All graduates are eligible to take the cognitive and psychomotor exams from the National Registry of Emergency Medical Technicians.
The Mayo Clinic campus in Rochester, Minnesota includes an extensive outpatient complex, Mayo Clinic Hospital — Rochester, and substantial research and education facilities. This Mayo Clinic site is among the largest, most advanced medical centers in the world.
Mayo Clinic Medical Transport
Mayo Clinic Medical Transport offers significant options for field internships, including 11 Gold Cross Ambulance locations and three Mayo One helicopter locations in Minnesota and Wisconsin. Rotations at these locations are a major component of the field internship requirement.
Rochester Community and Technical College
Mayo Clinic School of Health Sciences works collaboratively with Rochester Community and Technical College (RCTC). RCTC provides classroom and lab space for students in the Emergency Medicine Paramedic Program.
Meet the faculty
The Emergency Medicine Paramedic Program is coordinated and taught by the clinical, scientific, and technical staffs of Mayo Clinic. Faculty members are chosen for their commitment to teaching, as well as their clinical practice and research. Many have published and lectured extensively and are highly regarded in their fields. You have direct access to these individuals throughout your training, giving you the opportunity to learn from experienced paramedics and experts in emergency medicine.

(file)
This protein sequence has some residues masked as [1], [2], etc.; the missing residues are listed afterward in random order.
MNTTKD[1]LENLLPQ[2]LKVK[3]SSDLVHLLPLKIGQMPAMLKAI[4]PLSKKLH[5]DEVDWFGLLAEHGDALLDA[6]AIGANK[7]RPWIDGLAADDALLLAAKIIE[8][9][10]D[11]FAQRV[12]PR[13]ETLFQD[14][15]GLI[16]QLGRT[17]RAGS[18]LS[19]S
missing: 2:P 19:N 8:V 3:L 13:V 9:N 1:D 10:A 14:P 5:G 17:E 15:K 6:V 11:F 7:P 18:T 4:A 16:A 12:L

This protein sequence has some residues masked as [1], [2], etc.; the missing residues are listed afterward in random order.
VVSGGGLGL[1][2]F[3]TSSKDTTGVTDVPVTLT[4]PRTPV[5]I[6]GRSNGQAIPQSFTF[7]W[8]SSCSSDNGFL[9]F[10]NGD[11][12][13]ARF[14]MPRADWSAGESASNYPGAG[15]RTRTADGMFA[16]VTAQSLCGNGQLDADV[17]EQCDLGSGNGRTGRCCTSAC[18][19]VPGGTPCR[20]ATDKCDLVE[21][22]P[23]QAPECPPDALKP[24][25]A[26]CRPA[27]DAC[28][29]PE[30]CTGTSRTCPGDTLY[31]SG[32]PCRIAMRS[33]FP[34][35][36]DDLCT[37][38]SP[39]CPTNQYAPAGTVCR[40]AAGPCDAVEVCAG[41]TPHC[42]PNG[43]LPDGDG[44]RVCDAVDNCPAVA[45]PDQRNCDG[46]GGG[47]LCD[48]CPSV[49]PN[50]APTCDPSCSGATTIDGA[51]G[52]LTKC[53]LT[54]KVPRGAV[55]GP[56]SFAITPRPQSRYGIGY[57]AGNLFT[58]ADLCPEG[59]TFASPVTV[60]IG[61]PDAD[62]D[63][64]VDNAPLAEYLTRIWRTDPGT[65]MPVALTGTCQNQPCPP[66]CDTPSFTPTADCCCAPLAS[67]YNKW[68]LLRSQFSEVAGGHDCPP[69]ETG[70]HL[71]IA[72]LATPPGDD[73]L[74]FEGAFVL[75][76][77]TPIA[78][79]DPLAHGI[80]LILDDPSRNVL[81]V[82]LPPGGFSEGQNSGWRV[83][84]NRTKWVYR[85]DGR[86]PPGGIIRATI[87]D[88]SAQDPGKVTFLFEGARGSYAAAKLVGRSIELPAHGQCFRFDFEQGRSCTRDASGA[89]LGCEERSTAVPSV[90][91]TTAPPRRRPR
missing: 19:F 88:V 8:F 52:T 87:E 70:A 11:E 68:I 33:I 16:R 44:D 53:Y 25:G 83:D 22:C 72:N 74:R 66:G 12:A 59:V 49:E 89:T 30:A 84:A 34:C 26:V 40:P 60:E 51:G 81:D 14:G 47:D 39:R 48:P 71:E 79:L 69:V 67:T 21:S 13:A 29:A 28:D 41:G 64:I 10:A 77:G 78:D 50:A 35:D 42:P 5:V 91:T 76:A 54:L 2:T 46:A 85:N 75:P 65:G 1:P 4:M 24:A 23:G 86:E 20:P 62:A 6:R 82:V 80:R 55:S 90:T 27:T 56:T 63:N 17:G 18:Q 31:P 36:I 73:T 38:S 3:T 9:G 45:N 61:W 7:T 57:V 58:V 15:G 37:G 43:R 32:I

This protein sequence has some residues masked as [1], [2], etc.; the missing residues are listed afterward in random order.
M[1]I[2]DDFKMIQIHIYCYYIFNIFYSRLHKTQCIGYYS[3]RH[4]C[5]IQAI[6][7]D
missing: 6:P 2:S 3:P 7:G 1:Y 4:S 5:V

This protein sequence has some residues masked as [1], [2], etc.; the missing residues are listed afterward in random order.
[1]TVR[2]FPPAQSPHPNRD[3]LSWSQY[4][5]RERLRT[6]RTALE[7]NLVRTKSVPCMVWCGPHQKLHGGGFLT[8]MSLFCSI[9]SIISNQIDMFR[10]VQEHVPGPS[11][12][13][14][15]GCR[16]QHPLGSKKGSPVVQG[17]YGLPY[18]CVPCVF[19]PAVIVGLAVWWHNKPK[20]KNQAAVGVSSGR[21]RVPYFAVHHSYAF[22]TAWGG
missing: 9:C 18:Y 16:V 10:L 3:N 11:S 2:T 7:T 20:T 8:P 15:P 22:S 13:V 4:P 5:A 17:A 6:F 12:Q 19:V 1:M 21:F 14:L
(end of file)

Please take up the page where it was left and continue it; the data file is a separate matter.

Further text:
Jeff Schultz graduated from Lansing Community College, Lansing, Michigan, in 1984 with his diploma in paramedicine. Mr. Schultz completed his associate degree in paramedicine from Rochester Community and Technical College, Rochester, Minnesota, in 2009. In 2017, he earned his bachelor’s degree in natural resources through Oregon State University.
Mr. Schultz began his EMS career as an Emergency Medical Technician with Croswell EMS, Croswell, Michigan, in 1989 and transitioned to Tri-Hospital EMS in Port Huron, Michigan, as a paramedic, where he also served as an educator. He moved to Rochester, Minnesota, to pursue his career with Mayo Clinic Medical Transport in 2001, where he became a valued team member as a paramedic for Gold Cross Ambulance and the Mayo Clinic campus Emergency Response Team.
While with Mayo Clinic Medical Transport, Mr. Schultz has been instrumental in both internal education development for staff EMT’s and paramedics, as well as external education with Mayo Clinic Health System. He has instructed for Rochester Community and Technical College EMS programs. Most recently, Mr. Schultz is an instructor with the Mayo Clinic School of Health Sciences - Emergency Medicine Paramedic Program. His current responsibilities include conducting both classroom and lab activities. He currently holds the academic rank of Instructor in Emergency Medicine at Mayo Clinic College of Medicine and Science.
Brady Cather graduated from Rochester Community and Technical College in Rochester, Minnesota, with an Associate of Science degree in 2004. Mr. Cather was recruited to Tulsa, Oklahoma, and worked as a paramedic and educator with Emergency Medical Services Authority. He came to Mayo Clinic Medical Transport in 2011 as an instructor for Mayo Clinic staff.
Mr. Cather coordinated and instructed courses in prehospital emergency medicine as an education specialist from 2015 until 2018. He recently moved into the role of instructor of the Emergency Medicine Paramedic Program with Mayo Clinic School of Health Sciences.